Last week, we discussed the difficulty of communicating scientific ideas to the American public. A lack of common knowledge of basic science, along with the politicization of science and weak communications skills on the part of researchers, makes dialogue between the American public and the scientific community difficult, if not impossible.
Why should scientists take the time to discover effective ways to relay their data and improve their scientific writing? If the general public doesn’t understand basic science, wouldn’t communicating to a general audience fall on deaf ears anyway?
Well, we gotta start somewhere, right? Here are a few thoughts to inspire scientists to commit to better communication with the public sphere.
Scientists want their work to be relevant and meaningful to a large audience. According to Alan I. Leshner of the American Association for the Advancement of Science, young researchers often express a desire to reach out to the broader community, but mentors often reinforce the notion that engaging non-scientists is somehow selling out or not worth the time investment.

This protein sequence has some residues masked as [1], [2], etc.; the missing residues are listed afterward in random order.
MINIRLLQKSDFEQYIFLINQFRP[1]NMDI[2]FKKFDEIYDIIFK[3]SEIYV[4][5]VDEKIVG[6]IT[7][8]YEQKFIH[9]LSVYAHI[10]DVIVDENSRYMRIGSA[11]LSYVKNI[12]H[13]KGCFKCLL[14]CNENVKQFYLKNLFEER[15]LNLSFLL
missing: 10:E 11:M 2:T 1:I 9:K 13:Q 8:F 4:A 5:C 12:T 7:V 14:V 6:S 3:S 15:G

Research often depends on funding that depends on grant-writing skills. Reviewers are often hurried, reading many complex proposals in a limited time. Sometimes the proposals even fall outside the scope of expertise of individual panelists and, according to one NSF reviewer , “The science is, of course, important, but I learned that, even if the science is strong, poorly written proposals generally don't fare well.”
- Poor communication is a disadvantage in the job market. The National Association of College and Employers lists communication skills as the No. 2 priority of employers in 2012. Even if the job requires the majority of time be spent in a laboratory with other scientists, researchers will have to write reports for administrators and explain ideas to supervisors.
Honing writing and communication skills allows scientists the ability to connect laypeople with advances in science that directly affect their lives. Remember, Americans want to know more about scientific developments. Improving scientific writing skills allows scientists to reach several of their goals: sharing their knowledge, securing research funding, and improving likelihood of employment.